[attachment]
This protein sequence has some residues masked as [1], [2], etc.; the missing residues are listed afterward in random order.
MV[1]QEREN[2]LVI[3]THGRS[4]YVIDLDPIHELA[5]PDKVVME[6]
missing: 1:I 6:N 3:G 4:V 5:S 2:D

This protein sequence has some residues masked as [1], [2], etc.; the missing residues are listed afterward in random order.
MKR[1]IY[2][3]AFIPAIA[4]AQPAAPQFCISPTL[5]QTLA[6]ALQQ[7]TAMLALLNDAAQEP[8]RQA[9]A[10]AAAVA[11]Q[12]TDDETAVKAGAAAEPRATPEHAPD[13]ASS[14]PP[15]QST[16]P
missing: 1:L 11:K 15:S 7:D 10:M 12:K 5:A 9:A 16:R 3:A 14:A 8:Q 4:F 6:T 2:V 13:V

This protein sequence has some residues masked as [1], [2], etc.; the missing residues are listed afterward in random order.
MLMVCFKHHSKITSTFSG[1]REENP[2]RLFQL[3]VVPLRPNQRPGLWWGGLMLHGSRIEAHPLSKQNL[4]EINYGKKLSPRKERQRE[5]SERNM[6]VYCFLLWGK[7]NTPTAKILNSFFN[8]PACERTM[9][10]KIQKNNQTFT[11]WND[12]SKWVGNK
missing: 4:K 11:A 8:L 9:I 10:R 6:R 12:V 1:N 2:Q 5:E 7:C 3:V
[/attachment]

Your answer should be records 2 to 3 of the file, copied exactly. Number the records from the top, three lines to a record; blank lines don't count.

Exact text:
This protein sequence has some residues masked as [1], [2], etc.; the missing residues are listed afterward in random order.
MKR[1]IY[2][3]AFIPAIA[4]AQPAAPQFCISPTL[5]QTLA[6]ALQQ[7]TAMLALLNDAAQEP[8]RQA[9]A[10]AAAVA[11]Q[12]TDDETAVKAGAAAEPRATPEHAPD[13]ASS[14]PP[15]QST[16]P
missing: 1:L 11:K 15:S 7:D 10:M 12:K 5:A 9:A 16:R 3:A 14:A 8:Q 4:F 6:T 2:V 13:V

This protein sequence has some residues masked as [1], [2], etc.; the missing residues are listed afterward in random order.
MLMVCFKHHSKITSTFSG[1]REENP[2]RLFQL[3]VVPLRPNQRPGLWWGGLMLHGSRIEAHPLSKQNL[4]EINYGKKLSPRKERQRE[5]SERNM[6]VYCFLLWGK[7]NTPTAKILNSFFN[8]PACERTM[9][10]KIQKNNQTFT[11]WND[12]SKWVGNK
missing: 4:K 11:A 8:L 9:I 10:R 6:R 12:V 1:N 2:Q 5:E 7:C 3:V